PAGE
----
4-day working week becomes closer to reality as UK political party publicly backs idea
The Green Party has supported the idea of a four day working week, adding to the small pool of support it has received recently.
Speaking at the party’s annual conference, Caroline Lucas, Co-Leader of the party and MP for Brighton Pavilion, told the audience they were “exploring policies like a three-day weekend, and fair pay”.
The party, which received over a million votes at the last general election, said they were a “political movement” that would redistribute “both money and power,” redefine “the relationship between work and life” and tip life “towards what genuinely makes us happier”.
Lucas and her Co-Leader, Jonathan Bartley, fleshed out the idea on The Andrew Marr Show yesterday. Bartley said: “We really wanted to flag this up because we think that we need bold new ideas for the country. “We’re facing the 21st century, a very uncertain world with big pressures from corporate globalisation. When I was a kid, we were told there would be all this wealth created, we’d have this great technological advance. You know what? What we’re seeing is just growing inequality. And we feel that people are being short-changed.”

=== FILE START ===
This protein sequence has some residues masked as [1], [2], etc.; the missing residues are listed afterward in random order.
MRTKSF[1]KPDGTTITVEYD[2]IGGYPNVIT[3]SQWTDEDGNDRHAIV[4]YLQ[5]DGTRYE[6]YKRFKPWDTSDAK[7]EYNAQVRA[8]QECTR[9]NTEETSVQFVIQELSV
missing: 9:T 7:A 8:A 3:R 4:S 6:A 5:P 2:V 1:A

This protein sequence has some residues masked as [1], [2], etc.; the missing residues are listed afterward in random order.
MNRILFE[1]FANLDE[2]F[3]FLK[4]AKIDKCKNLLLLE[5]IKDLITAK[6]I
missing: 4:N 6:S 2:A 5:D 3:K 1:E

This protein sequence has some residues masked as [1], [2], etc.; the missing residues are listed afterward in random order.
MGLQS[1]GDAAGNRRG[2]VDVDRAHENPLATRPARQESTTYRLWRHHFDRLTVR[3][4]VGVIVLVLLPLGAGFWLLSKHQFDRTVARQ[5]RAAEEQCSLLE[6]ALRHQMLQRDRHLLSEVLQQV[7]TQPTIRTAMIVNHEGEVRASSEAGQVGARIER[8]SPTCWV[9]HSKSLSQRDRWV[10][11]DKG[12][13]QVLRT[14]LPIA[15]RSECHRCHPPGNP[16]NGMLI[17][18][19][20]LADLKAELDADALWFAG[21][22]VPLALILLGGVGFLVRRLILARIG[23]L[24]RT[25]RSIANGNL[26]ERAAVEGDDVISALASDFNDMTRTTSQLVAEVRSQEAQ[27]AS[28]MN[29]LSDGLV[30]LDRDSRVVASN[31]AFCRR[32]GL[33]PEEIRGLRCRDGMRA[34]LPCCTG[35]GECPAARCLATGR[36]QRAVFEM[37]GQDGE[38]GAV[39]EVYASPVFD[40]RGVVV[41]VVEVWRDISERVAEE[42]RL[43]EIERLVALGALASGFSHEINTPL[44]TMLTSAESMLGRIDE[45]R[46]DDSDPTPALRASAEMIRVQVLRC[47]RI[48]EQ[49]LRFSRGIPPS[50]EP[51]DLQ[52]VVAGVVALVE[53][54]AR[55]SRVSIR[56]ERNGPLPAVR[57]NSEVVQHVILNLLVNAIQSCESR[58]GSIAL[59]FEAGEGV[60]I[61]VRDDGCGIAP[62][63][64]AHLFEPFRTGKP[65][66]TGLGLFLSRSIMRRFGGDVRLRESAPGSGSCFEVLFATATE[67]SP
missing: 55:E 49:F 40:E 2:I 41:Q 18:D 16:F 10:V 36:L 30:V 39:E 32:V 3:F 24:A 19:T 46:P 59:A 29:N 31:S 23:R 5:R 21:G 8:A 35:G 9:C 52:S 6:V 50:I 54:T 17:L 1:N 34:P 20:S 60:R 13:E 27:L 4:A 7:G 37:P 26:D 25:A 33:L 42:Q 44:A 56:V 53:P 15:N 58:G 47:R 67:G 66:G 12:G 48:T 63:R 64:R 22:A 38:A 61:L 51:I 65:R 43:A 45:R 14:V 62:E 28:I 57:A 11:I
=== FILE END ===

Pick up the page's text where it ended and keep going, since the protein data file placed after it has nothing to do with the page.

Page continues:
Lucas, obviously, agreed: “I think there’s a lot of evidence that suggests that when people are exhausted their productivity goes down. “What we’re suggesting here is that we are now the sixth-largest economy in the world, people are working ever-more hours, getting ever-more stressed, getting ever-more ill health, mental health problems as well. What we want to do is take a step back and think: ‘What is the purpose of the economy? What kind of country do we want to be? Do we really want a future where all of us are just trying to work even harder so we’re bringing our work with us every time we go home in the evenings, at the weekends?”
The specific report by think tank the New Economics Foundation was cited by an aide as evidence for shortening the working week. It said: “While people can choose to work longer or shorter hours, we propose that 21 hours – or its equivalent spread across the calendar year – should become the standard that is generally expected by government, employers, trade unions, employees and everyone else. A much shorter working week would change the tempo of our lives, reshape habits and conventions, and profoundly alter the dominant cultures of western society.”
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